Introducing “A Movie & an Argument,” With Alyssa Rosenberg and Asawin Suebsaeng

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Today, we’re introducing a new weekly feature—a podcast called A Movie & an Argument, with Alyssa and Swin.

Each week, I’ll be sitting down to chat with ThinkProgress critic Alyssa Rosenberg (who also does awesome work at The Atlantic and “Double X” at Slate). We’ll talk, argue, and laugh about the latest movies, television series, and pop-cultural nonsense—with some politics thrown in just for the hell of it.

Alyssa describes herself as being “equally devoted to the Star Wars expanded universe and Barbara Stanwyck, to Better Off Ted and Deadwood.” I (everyone calls me Swin) am a devoted lover of low-brow dark humor, Yuengling, and movies with high body counts. I hope you tune in for this episode and the ones to come.

We’ll be featuring guests on the program, and also taking listeners’ questions, so feel free to Tweet them at me here, and we’ll see if we can get to them.

Below, you’ll find the audio for our inaugural episode, in which we discuss:

  • The second season of Boss, starring Kelsey Grammer as a slick, corrupt Chicago mayor (the new season premiered Friday August 17 on Starz).
  • 2 Days in New York, a new indie comedy starring Julie Delpy and Chris Rock.
  • The Expendables 2, the testosterone-sodden ensemble action flick (had its wide release Friday August 17).
  • Copper, a BBC America dramatic series created by Tom Fontana and Will Rokos that takes place in 1860s New York after the American Civil War.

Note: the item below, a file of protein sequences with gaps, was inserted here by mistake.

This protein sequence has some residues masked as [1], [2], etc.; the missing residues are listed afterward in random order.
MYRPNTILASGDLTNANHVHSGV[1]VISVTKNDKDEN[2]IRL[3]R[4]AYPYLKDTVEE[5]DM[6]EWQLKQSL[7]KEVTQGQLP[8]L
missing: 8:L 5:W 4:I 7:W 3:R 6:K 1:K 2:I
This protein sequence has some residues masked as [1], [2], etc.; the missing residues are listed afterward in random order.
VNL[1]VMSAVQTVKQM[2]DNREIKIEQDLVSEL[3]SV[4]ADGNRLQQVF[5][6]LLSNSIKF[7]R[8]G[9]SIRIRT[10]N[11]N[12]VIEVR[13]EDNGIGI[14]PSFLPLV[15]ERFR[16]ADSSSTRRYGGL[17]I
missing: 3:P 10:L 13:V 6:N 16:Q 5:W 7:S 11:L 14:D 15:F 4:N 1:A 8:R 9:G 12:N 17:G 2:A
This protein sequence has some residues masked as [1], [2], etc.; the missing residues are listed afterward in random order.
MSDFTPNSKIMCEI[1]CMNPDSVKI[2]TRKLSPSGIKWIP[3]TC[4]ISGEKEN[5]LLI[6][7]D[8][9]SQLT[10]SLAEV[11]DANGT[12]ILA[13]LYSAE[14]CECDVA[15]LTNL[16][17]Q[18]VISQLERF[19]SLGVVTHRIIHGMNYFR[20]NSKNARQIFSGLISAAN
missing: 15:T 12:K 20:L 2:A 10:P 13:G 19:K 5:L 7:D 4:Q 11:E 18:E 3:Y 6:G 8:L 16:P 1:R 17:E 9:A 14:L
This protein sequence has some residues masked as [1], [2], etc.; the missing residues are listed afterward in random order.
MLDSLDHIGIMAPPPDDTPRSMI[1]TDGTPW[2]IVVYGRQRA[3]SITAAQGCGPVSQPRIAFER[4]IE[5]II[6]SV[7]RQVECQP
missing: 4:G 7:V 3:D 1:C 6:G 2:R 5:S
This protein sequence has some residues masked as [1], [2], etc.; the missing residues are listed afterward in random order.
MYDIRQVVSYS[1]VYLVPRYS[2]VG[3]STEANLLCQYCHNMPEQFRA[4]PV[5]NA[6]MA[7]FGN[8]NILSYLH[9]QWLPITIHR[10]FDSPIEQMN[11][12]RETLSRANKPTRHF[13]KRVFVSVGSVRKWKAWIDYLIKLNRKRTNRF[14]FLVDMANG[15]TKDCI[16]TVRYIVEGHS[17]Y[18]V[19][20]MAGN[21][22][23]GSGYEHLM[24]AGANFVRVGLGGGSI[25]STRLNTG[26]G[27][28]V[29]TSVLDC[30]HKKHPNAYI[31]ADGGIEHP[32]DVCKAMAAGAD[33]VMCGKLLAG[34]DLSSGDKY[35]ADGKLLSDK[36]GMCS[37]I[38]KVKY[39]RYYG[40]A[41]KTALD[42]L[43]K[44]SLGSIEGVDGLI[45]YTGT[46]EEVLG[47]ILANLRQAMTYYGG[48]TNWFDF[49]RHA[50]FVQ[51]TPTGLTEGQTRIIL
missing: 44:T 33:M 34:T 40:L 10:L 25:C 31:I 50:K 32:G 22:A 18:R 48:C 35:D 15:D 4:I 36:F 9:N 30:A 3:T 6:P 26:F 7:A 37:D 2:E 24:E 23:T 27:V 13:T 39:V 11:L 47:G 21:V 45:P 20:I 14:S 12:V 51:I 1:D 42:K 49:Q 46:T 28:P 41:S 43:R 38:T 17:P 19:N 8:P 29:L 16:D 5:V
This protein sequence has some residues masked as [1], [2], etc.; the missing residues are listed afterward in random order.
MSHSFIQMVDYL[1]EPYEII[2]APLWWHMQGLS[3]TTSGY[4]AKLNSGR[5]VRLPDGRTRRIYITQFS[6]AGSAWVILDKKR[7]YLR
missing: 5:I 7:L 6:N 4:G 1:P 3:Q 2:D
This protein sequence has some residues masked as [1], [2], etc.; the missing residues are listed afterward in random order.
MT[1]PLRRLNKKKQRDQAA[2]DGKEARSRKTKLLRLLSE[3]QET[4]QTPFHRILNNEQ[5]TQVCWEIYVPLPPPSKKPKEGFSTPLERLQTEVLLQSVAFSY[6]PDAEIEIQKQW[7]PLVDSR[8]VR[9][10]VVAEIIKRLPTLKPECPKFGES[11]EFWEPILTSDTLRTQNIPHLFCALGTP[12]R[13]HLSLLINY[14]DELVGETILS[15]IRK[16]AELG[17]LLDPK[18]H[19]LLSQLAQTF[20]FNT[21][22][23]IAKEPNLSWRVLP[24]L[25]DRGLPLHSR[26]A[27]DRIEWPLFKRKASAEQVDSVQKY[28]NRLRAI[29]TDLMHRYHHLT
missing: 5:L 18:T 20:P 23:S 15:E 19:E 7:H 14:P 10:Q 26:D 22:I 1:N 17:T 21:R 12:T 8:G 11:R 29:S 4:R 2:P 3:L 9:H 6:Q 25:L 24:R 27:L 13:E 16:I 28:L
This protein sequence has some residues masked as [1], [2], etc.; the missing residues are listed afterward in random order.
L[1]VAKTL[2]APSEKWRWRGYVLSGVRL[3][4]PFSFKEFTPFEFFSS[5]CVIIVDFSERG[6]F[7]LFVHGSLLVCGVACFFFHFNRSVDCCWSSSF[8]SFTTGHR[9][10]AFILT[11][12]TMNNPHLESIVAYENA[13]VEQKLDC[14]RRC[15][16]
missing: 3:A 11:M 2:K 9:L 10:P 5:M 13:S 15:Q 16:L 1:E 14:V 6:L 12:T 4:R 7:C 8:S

• The ongoing first season of Aaron Sorkin’s HBO series The Newsroom.

 

Thanks for tuning in!

Click here for more movie and TV features from Mother Jones. To read more of Swin’s reviews, click here.

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REAL QUICK, REAL URGENT

Minority rule, corruption, disinformation, attacks on those who dare tell the truth: There is a direct line from what's happening in Russia and Ukraine to what's happening here at home. And that's what MoJo's Monika Bauerlein writes about in "Their Fight Is Our Fight" to unpack the information war we find ourselves in and share a few examples to show why the power of independent, reader-supported journalism is such a threat to authoritarians.

Corrupt leaders the world over can (and will) try to shut down the truth, but when the truth has millions of people on its side, you can't keep it down for good. And there's no more powerful or urgent argument for your support of Mother Jones' journalism right now than that. We need to raise about $450,000 to hit our online fundraising budget in these next few months, so please read more from Monika and pitch in if you can.

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